Tuesday, 30 December 2014

sun, moon, rain and fog

We have lovely sunshine as we follow country roads through farmland steadily up into the foothills.  By a stand of sunflowers we get chatting to some local tourists  - it turns out Jessica is back from the UK on holiday and visiting her aunty and uncle who invite us to have a tea in a local cafe.  Already this has set the mood for our cycling - we take it nice and slow and dawdle a lot. 

There's a big cafe scene in Taiwan which gives the country a western feel.  It makes for a happy change from China.  There are also convenience stores in every town so if you can't afford to sit in a cafe you can at least afford a coffee or a choc-ice in a 7-11, which is also handy for wi-fi.  But for cycling hobos there are also the luxuries of tourist information centres, bus stops, benches and picnic tables and roadside temples.  There are also plenty of little restaurants serving good cheap food.  It's ideal.

Late in the day we start thinking about camping, turning down one spot because it's still too early and then finding ourselves in a narrow valley. climbing, with lots of banana and palm plantations.  Several people had told us that in Taiwan you can always ask at a police station about camping and that they are very responsive, often offering use of their toilets, showers, and even, in one small place, dinner.  So when we reach a tiny village with the sun already setting we ask at the local police station about camping in the little park by the river.  The policeman looks amused and says no.  So, angry for having bothered to ask instead of just camping, we continue up the road and camp behind some banana trees only metres from the road.  It is, undoubtedly, our worst pitch of the trip.  The next day is brighter as we reach Sun and Moon Lake - a pretty little lake in the foothills surrounded by forested mountains. 

There are villages at either end of the lake, a bike path around one side, footpaths into the surrounding hills and lots of boats ferrying people to and fro.  There's even the obligatory cable car taking tourists up to a view point to catch sunrise/sunset.  It's clearly a popular spot for Chinese tourists - we recognise them from their clothes - Chinese fashion being rather particular.  And groups wander the streets together, herded from bus to restaurant to shop to bus.  We join all the tourists on rented bikes heading around the lakeshore and find ourselves a sunny spot away from the roads before camping when everyone else has gone.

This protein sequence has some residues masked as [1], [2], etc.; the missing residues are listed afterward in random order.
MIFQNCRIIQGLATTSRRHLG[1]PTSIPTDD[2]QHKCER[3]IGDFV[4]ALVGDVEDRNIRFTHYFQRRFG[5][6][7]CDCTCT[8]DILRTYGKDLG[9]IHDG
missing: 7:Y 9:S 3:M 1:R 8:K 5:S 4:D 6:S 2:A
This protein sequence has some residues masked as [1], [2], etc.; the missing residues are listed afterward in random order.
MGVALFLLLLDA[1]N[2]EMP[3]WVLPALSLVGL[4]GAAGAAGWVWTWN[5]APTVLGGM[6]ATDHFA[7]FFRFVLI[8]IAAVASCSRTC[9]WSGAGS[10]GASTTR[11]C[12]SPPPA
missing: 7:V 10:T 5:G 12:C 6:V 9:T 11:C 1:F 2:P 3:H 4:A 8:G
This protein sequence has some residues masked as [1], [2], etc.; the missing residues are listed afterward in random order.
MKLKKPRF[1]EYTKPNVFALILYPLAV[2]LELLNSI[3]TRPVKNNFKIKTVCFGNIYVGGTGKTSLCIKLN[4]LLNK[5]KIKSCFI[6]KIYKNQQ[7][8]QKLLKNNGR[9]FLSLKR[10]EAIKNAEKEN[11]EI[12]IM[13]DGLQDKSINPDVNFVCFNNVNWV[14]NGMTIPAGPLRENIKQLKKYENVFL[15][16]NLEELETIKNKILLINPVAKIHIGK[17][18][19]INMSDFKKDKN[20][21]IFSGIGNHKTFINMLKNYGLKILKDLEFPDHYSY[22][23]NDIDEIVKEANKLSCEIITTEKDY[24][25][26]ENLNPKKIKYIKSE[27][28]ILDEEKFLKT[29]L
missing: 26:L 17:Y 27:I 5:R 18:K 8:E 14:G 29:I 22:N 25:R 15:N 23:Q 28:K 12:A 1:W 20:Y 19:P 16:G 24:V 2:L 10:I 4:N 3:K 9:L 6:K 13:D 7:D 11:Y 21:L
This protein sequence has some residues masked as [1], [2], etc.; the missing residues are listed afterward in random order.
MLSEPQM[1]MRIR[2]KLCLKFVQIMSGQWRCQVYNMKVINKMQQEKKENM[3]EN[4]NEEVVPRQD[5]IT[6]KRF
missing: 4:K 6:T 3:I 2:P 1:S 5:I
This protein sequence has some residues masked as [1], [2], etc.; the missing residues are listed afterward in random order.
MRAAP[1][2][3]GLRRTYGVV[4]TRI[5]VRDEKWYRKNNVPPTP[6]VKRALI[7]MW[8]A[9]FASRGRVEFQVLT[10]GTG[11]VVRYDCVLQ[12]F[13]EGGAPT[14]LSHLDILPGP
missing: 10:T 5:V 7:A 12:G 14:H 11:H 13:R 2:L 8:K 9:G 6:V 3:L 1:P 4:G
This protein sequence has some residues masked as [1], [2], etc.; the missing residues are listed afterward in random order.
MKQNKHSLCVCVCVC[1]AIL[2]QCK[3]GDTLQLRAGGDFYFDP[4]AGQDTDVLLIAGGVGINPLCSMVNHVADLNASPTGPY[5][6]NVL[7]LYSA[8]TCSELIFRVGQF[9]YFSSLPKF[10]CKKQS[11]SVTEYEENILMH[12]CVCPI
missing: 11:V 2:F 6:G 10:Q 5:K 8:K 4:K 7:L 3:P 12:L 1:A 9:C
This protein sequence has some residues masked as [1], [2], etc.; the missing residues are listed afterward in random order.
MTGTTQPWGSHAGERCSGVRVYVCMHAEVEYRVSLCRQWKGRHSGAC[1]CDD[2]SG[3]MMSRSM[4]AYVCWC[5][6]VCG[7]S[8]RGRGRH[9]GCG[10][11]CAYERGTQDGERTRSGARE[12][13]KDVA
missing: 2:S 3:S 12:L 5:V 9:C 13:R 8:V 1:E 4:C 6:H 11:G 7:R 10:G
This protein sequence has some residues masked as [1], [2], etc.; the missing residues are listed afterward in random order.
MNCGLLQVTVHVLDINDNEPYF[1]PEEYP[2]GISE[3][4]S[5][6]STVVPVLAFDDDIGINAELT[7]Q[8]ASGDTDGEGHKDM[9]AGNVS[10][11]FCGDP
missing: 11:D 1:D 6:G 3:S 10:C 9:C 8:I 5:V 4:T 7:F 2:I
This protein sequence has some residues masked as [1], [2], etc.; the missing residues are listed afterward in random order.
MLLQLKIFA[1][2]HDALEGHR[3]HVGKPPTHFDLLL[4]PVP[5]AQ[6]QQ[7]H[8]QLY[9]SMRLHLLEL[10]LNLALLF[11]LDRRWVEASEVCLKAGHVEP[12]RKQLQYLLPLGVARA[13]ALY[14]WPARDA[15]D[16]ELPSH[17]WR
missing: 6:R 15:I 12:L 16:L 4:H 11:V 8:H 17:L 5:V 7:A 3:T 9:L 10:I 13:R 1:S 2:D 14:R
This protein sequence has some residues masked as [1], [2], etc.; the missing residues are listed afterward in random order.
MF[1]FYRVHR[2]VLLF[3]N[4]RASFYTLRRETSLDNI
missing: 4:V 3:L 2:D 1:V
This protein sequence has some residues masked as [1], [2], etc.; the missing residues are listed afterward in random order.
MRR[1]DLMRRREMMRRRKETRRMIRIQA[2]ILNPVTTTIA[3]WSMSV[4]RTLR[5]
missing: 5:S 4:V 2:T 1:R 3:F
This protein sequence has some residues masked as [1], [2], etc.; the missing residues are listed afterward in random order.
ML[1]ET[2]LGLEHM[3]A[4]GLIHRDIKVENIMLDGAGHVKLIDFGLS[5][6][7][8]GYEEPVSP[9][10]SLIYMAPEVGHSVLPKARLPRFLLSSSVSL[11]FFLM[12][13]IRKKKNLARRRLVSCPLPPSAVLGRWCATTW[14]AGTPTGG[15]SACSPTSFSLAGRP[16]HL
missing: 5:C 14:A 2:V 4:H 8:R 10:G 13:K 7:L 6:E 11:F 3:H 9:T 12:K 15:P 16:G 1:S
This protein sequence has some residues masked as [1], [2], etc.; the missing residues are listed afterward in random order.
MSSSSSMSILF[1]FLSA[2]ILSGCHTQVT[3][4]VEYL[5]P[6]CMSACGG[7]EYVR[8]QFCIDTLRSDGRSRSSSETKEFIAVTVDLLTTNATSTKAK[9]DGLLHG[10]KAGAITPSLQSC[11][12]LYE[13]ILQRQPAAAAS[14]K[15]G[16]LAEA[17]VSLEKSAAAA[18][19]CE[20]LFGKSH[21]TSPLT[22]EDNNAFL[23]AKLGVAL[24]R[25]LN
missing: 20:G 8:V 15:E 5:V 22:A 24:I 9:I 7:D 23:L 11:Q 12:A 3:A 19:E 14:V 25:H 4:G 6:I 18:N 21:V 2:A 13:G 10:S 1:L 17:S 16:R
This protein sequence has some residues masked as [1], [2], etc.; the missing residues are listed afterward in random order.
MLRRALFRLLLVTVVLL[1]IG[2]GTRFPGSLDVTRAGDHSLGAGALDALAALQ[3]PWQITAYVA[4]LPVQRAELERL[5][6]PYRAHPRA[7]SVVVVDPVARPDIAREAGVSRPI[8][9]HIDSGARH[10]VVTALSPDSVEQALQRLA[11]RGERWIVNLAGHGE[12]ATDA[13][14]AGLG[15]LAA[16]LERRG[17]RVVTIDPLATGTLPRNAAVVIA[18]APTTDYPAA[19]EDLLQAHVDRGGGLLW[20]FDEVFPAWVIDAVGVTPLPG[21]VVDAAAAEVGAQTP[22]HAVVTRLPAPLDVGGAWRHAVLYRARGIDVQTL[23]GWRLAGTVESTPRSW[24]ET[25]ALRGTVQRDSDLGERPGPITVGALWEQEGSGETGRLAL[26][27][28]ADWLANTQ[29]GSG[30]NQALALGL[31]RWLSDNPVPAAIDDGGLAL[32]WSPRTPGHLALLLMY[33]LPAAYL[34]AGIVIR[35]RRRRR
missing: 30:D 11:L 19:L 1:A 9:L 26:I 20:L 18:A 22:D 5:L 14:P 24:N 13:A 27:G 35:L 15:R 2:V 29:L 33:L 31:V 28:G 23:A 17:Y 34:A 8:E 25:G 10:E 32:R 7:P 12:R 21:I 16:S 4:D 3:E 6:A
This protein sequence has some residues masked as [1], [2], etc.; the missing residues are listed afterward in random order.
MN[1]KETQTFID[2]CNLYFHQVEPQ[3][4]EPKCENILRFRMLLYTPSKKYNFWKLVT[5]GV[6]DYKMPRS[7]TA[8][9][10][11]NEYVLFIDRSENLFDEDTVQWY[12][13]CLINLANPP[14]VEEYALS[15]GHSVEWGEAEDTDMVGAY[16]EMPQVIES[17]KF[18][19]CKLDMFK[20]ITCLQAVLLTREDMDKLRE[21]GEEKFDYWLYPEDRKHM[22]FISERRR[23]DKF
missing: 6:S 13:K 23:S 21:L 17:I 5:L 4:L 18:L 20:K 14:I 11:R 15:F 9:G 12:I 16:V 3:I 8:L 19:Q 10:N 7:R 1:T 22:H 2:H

Christmas Day begins with clouds on the hills.  We continue our circuit of the lake and stop in the southern village which is aboriginal.  Taiwan's aborigines live in the central mountains and on outer islands, presumably settling here to escape the Chinese migration from the 1600s onwards.  (It is widely thought that most austronesians originated from Taiwan way back when.)  Thankfully, the locals here are not all in native costume for the tourists, but are running restaurants and hotels.  We find one to eat in and one to sleep in.  We want to Skype our families and we don't want to do it from a 7-11!  By the afternoon it's raining so we're glad of the accomodation and our conversations with our families leave us with the usual mixed emotions.  

in case you feel you are lacking any

We want to continue southwards through the hills.  The country roads are steep in places but have less traffic than the main roads, so it's slow going some days.  And the rain continues off and on.  On the bright side it remains warm so even if we're a bit damp in the tent we don't need to wrap up.  Somewhere we cross the Tropic of Cancer - it's the first time we have camped in the tropics and it seems like a perfect time of year to do it.  The land is lush and thick with foliage.  

Taiwan has a population density higher than that of China, with 20 million people living on an island the size of Switzerland, but thankfully it also has a lot of mountains and forest, so once you escape the western coastal plains it's not built up at all. 

Frustratingly we find ourselves climbing switchback roads in the mountains in cloud and mist.  Our eyebrows are dotted with beads of condensation.  We pass tea plantations and endless palm plantations and occasionally get vertiginous views back down the valleys we have left behind, before reaching a pass and descending down into another one.  

At some point we tire of the fog-bound hills and decide it's time we looked for the sun again.  We head back westwards and literally as soon as we descend into the flat farmland of the plains the sun appears.  And to our surprise we find that although the land is cultivated, it isn't crowded.  We enjoy riding past the old farm houses - one-storey buildings around a courtyard with distinctive curving rooftops.  We make our way over to salt flats, and amongst the oyster beds - seawater fields of mud.  In the villages women huddle around mounds of the shells, breaking them open to retrieve their flesh.  The back roads are pleasantly quiet as we ride happily towards Tainan.

good ol' bamboo

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